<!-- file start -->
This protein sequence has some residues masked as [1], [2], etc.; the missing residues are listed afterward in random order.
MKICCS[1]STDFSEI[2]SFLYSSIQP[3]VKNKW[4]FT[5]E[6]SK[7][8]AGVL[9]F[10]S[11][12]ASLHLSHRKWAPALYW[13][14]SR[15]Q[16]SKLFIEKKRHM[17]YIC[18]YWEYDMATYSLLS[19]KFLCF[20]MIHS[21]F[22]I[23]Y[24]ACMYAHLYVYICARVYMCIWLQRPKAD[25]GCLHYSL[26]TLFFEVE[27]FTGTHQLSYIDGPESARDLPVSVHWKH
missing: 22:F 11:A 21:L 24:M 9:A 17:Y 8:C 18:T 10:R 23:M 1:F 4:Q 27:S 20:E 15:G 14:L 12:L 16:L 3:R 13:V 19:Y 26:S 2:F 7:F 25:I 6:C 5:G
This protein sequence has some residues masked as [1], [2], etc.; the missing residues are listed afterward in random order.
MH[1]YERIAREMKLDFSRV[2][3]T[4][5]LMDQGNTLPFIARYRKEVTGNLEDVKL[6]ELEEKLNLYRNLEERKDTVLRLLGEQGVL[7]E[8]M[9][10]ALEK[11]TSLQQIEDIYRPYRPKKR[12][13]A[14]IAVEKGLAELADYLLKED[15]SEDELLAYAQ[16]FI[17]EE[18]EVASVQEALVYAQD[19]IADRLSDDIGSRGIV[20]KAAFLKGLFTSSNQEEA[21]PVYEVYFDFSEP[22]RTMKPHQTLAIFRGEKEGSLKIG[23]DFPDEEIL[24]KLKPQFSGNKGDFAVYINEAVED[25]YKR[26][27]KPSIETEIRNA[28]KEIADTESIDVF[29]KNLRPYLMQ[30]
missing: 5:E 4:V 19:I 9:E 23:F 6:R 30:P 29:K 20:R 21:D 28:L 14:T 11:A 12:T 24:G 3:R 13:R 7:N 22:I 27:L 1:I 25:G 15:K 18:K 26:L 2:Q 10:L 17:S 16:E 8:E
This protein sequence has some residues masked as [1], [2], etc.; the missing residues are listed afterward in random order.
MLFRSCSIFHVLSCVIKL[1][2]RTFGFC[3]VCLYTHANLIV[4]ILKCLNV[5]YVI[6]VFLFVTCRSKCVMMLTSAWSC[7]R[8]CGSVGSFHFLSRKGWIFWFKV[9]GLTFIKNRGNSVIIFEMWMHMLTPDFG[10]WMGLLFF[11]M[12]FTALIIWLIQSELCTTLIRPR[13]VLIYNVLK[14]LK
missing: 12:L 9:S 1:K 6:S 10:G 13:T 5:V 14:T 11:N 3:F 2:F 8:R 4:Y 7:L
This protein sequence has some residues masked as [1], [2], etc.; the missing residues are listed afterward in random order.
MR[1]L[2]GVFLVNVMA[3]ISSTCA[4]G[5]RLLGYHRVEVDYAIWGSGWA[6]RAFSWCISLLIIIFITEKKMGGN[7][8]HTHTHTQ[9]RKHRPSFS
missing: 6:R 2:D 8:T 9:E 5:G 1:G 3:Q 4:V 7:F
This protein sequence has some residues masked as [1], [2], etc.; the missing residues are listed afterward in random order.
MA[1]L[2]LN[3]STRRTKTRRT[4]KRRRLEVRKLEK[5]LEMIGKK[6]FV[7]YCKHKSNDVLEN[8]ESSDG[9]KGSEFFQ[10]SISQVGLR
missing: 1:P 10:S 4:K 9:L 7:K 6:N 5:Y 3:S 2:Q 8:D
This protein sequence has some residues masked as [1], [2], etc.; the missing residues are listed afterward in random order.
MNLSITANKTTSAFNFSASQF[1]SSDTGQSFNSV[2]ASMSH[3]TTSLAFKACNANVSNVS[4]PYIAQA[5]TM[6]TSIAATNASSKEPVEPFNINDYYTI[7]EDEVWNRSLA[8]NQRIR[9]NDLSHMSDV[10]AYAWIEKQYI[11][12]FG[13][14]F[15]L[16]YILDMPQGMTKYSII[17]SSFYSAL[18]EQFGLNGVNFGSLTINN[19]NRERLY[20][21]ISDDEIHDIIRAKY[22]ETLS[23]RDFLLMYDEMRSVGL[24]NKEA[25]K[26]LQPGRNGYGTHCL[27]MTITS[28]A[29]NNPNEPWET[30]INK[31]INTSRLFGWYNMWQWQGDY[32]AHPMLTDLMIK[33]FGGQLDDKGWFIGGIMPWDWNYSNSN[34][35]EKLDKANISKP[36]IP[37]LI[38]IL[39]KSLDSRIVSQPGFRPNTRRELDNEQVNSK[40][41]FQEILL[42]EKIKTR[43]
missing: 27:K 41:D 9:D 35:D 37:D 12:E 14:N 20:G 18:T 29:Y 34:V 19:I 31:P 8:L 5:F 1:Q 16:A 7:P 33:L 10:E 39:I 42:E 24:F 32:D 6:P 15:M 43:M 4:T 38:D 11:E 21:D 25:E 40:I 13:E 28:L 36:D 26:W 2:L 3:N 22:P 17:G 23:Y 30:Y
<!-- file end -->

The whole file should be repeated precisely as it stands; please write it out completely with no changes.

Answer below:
This protein sequence has some residues masked as [1], [2], etc.; the missing residues are listed afterward in random order.
MKICCS[1]STDFSEI[2]SFLYSSIQP[3]VKNKW[4]FT[5]E[6]SK[7][8]AGVL[9]F[10]S[11][12]ASLHLSHRKWAPALYW[13][14]SR[15]Q[16]SKLFIEKKRHM[17]YIC[18]YWEYDMATYSLLS[19]KFLCF[20]MIHS[21]F[22]I[23]Y[24]ACMYAHLYVYICARVYMCIWLQRPKAD[25]GCLHYSL[26]TLFFEVE[27]FTGTHQLSYIDGPESARDLPVSVHWKH
missing: 22:F 11:A 21:L 24:M 9:A 17:Y 8:C 18:T 10:R 23:M 1:F 4:Q 27:S 20:E 15:G 14:L 12:L 16:L 3:R 13:V 19:Y 26:S 2:F 7:F 25:I 6:C 5:G
This protein sequence has some residues masked as [1], [2], etc.; the missing residues are listed afterward in random order.
MH[1]YERIAREMKLDFSRV[2][3]T[4][5]LMDQGNTLPFIARYRKEVTGNLEDVKL[6]ELEEKLNLYRNLEERKDTVLRLLGEQGVL[7]E[8]M[9][10]ALEK[11]TSLQQIEDIYRPYRPKKR[12][13]A[14]IAVEKGLAELADYLLKED[15]SEDELLAYAQ[16]FI[17]EE[18]EVASVQEALVYAQD[19]IADRLSDDIGSRGIV[20]KAAFLKGLFTSSNQEEA[21]PVYEVYFDFSEP[22]RTMKPHQTLAIFRGEKEGSLKIG[23]DFPDEEIL[24]KLKPQFSGNKGDFAVYINEAVED[25]YKR[26][27]KPSIETEIRNA[28]KEIADTESIDVF[29]KNLRPYLMQ[30]
missing: 5:E 4:V 19:I 9:E 23:F 6:R 30:P 29:K 20:R 21:D 28:L 14:T 11:A 12:T 24:G 3:R 13:R 7:N 22:I 27:L 1:I 25:G 15:K 18:K 26:L 2:Q 10:L 17:S 16:E 8:E
This protein sequence has some residues masked as [1], [2], etc.; the missing residues are listed afterward in random order.
MLFRSCSIFHVLSCVIKL[1][2]RTFGFC[3]VCLYTHANLIV[4]ILKCLNV[5]YVI[6]VFLFVTCRSKCVMMLTSAWSC[7]R[8]CGSVGSFHFLSRKGWIFWFKV[9]GLTFIKNRGNSVIIFEMWMHMLTPDFG[10]WMGLLFF[11]M[12]FTALIIWLIQSELCTTLIRPR[13]VLIYNVLK[14]LK
missing: 12:L 9:S 1:K 6:S 10:G 13:T 5:V 14:T 11:N 3:F 2:F 8:R 4:Y 7:L
This protein sequence has some residues masked as [1], [2], etc.; the missing residues are listed afterward in random order.
MR[1]L[2]GVFLVNVMA[3]ISSTCA[4]G[5]RLLGYHRVEVDYAIWGSGWA[6]RAFSWCISLLIIIFITEKKMGGN[7][8]HTHTHTQ[9]RKHRPSFS
missing: 6:R 2:D 8:T 9:E 5:G 1:G 3:Q 4:V 7:F
This protein sequence has some residues masked as [1], [2], etc.; the missing residues are listed afterward in random order.
MA[1]L[2]LN[3]STRRTKTRRT[4]KRRRLEVRKLEK[5]LEMIGKK[6]FV[7]YCKHKSNDVLEN[8]ESSDG[9]KGSEFFQ[10]SISQVGLR
missing: 1:P 10:S 4:K 9:L 7:K 6:N 5:Y 3:S 2:Q 8:D
This protein sequence has some residues masked as [1], [2], etc.; the missing residues are listed afterward in random order.
MNLSITANKTTSAFNFSASQF[1]SSDTGQSFNSV[2]ASMSH[3]TTSLAFKACNANVSNVS[4]PYIAQA[5]TM[6]TSIAATNASSKEPVEPFNINDYYTI[7]EDEVWNRSLA[8]NQRIR[9]NDLSHMSDV[10]AYAWIEKQYI[11][12]FG[13][14]F[15]L[16]YILDMPQGMTKYSII[17]SSFYSAL[18]EQFGLNGVNFGSLTINN[19]NRERLY[20][21]ISDDEIHDIIRAKY[22]ETLS[23]RDFLLMYDEMRSVGL[24]NKEA[25]K[26]LQPGRNGYGTHCL[27]MTITS[28]A[29]NNPNEPWET[30]INK[31]INTSRLFGWYNMWQWQGDY[32]AHPMLTDLMIK[33]FGGQLDDKGWFIGGIMPWDWNYSNSN[34][35]EKLDKANISKP[36]IP[37]LI[38]IL[39]KSLDSRIVSQPGFRPNTRRELDNEQVNSK[40][41]FQEILL[42]EKIKTR[43]
missing: 27:K 41:D 9:D 35:D 37:D 12:E 14:N 20:G 18:T 29:Y 34:V 19:I 31:P 8:L 5:F 1:Q 16:A 7:P 33:L 10:E 39:I 42:E 24:F 32:D 6:P 15:M 43:M 4:T 38:D 11:E 21:D 25:E 40:I 13:E 28:L 36:D 26:W 2:L 3:N 22:P 17:G 23:Y 30:Y